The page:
The P.E.I. government is being asked to look at schools and other buildings it operates across the province to determine whether any of them have vacant space that might be appropriate for early learning programs.
Staff with the non-profit Chances Family Centre, which runs early learning centres as well as before- and after-school programs, told MLAs at a legislative committee Tuesday that the biggest challenge facing those delivering services is lack of space.
"There has definitely been an increase of families moving to P.E.I., which is really positive for the economy, but the need is growing," executive director Nathalie Nadeau told the standing committee on education and economic growth, adding that she speaks from her organization's perspective and not for the entire sector.
Some areas of the Island are seeing more demand than others, Nadeau pointed out.
The town of Cornwall has the greatest need for more spaces, she said, though Stratford is also growing rapidly and there is demand in that town too.
Chances staff presented a five-page report with several recommendations for government to improve access to child care. (Tony Davis/CBC)
In a five-page report it created, Chances makes seven recommendations. To improve access to both early learning programs and school-aged childcare, it urges the province to:
Identify and evaluate unused space that could be used for early years centres (EYCs);
Create a provincial government entity to act as a liaison for early years centres;
Revise the EYC funding formula to provide increased support;
Increase the volume and scope of grants for program materials and groceries;
Expand EYC funding to include managerial roles;
Overhaul the early learning child-care centres registry; and
Implement a funding model similar to the EYC system subsidizing staff wages in school-age programs.
Nadeau thanked the government for recognizing the importance of child care by offering salary increases and expanding a low-interest loan pilot program for added space — but she said there are still issues with finding locations for child-care centres.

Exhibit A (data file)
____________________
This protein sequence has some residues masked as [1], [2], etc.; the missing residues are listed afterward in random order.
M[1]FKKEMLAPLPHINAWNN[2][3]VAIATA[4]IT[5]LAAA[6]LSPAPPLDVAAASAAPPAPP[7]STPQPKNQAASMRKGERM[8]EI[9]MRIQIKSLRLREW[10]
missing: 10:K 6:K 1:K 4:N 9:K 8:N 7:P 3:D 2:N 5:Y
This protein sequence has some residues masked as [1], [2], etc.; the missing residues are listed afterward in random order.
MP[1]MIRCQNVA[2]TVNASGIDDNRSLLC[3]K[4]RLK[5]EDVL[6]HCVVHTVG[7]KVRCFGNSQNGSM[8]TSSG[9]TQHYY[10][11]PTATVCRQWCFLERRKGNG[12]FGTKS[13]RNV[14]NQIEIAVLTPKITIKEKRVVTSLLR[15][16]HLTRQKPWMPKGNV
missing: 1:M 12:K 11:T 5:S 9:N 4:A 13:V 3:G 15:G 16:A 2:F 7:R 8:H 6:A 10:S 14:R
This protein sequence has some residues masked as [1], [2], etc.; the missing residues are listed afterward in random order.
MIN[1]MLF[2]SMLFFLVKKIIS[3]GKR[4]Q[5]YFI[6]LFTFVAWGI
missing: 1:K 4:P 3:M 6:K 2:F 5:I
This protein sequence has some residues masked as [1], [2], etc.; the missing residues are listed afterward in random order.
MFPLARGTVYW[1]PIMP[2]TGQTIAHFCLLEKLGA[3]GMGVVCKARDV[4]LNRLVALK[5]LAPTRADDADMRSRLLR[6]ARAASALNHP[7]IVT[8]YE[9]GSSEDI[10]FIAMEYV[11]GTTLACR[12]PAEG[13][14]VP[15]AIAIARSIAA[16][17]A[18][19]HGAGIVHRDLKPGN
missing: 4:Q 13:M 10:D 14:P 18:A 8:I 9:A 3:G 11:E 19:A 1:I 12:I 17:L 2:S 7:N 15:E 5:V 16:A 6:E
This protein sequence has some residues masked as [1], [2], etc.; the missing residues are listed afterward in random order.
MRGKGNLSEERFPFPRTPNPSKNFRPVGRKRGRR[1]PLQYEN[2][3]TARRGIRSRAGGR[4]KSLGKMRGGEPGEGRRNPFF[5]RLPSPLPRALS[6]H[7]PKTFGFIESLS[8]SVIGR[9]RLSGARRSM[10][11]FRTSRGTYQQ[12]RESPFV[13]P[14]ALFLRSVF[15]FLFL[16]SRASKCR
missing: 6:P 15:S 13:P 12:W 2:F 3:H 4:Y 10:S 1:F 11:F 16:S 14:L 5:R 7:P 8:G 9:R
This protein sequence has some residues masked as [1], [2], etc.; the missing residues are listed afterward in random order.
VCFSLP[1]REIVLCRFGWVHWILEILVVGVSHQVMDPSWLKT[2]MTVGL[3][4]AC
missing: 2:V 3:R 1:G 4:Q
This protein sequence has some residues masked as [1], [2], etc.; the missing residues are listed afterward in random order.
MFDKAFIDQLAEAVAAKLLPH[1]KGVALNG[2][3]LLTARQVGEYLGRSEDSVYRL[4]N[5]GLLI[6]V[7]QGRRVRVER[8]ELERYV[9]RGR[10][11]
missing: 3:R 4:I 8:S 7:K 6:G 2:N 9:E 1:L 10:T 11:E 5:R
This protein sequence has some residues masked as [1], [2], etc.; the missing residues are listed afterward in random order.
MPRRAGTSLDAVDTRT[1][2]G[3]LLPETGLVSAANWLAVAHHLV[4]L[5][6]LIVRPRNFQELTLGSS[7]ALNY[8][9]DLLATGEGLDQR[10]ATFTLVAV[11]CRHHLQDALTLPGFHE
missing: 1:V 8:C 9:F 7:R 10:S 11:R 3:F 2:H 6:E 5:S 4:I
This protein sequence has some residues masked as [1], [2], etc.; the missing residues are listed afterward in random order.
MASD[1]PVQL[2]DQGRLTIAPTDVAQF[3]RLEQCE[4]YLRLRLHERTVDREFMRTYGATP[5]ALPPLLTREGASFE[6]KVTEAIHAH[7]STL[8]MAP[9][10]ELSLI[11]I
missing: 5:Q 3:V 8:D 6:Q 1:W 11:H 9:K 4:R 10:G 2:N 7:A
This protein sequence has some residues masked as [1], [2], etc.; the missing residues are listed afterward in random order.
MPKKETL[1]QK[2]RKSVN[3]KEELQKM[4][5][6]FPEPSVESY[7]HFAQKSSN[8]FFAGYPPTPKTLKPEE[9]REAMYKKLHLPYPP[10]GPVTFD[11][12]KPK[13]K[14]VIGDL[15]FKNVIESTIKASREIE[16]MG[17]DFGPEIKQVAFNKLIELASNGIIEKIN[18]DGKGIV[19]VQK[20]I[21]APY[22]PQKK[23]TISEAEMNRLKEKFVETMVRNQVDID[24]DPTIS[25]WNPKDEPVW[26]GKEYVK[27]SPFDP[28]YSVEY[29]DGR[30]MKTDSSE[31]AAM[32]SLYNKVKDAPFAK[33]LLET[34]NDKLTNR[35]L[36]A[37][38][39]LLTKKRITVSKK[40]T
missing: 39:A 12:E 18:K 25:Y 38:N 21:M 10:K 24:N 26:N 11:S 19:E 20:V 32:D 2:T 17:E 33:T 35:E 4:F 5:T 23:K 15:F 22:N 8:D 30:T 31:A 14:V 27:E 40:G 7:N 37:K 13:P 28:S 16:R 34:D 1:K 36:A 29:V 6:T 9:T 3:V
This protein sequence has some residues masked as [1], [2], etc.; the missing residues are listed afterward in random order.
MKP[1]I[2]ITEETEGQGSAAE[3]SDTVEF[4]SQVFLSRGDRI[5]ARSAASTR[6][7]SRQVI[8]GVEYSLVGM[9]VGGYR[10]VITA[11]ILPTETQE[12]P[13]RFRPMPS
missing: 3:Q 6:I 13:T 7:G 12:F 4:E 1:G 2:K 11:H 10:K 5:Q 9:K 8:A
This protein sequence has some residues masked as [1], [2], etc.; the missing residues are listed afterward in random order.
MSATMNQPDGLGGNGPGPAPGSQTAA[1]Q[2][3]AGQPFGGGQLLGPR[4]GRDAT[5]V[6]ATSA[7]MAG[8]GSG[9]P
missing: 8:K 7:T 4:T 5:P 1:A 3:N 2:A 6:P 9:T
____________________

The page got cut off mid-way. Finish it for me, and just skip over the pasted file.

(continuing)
"The key issue is physical space," she said. "There are mortgage rates at low interest and a loan provided by the province, but if you don't own the land or have access to the land, it is very costly. That's a significant barrier."
One of Chances' programs is run out of a school with a low number of students, and Nadeau wonders if more schools could be used to run child-care programs.
"We are able to provide 110 child-care spaces there and it is low rent. There is great collaboration with the school system," she said.
"The recommendation that we are making is the province look strategically at what space they have available that could be used as a child-care space."
Liberal MLA Rob Henderson wanted to know about training opportunities in rural areas of the province. (Legislative Assembly of Prince Edward Island)
Chances also wants to see the province restructure the EYC funding formula that was put into place in 2018, said Lucas Currie, the organization's chief financial officer.
"The wages are essentially funded and it creates a buffer of profit at the top. Then it's that buffer of profit that covers operational expenses like rent, program materials and groceries," Currie said.
"As those expenses just increase due to inflation and [with the] formula largely staying the same, that level of profit just shrinks over time."
He said the formula should be adjusted to create a bigger profit buffer to cover the rising costs of goods and still let owners make some money.
When it comes to school-aged care such as before- and after-school programs, there is no provincial funding. Nadeau said that should change.
"Since school started, I think I had seven communities reach out to Chances to open an after-school program. It's very, very hard to operate within the situation we are in [with] high rent costs and no financial aid from government," she said.
Chances tries to keep child-care costs low for vulnerable populations, with its workers making about $17 an hour, she said.
"One of the key things that we are recommending is implementing a funding model similar to the early years centres. I know that is something the government is complementing. It will increase the capacity to have qualified staff, but also qualified programs."
Marianne Ellis, program co-ordinator with Chances, says there isn't an online option right now, but she knows staff are trying to build an online course in partnership with Holland College. (Legislative Assembly of Prince Edward Island)
Liberal MLA Rob Henderson, a member of the committee to which Chances was presenting, wanted to know about training opportunities.
Charlottetown and Summerside have training programs that rural areas like O'Leary lack. Adding programs in those communities would allow workers to receive higher wages, Henderson said.
"Is there any online options for them?" he asked.
Marianne Ellis, program co-ordinator with Chances, said staff are working to build an online course with Holland College that could be taken at a location in western P.E.I.
"It is definitely in the talks," Ellis said. "I am not privy to all the conversation so I don't know where that is at."
Chances will also send workers to an area where training is taking place, but it is difficult to find backfill, she said.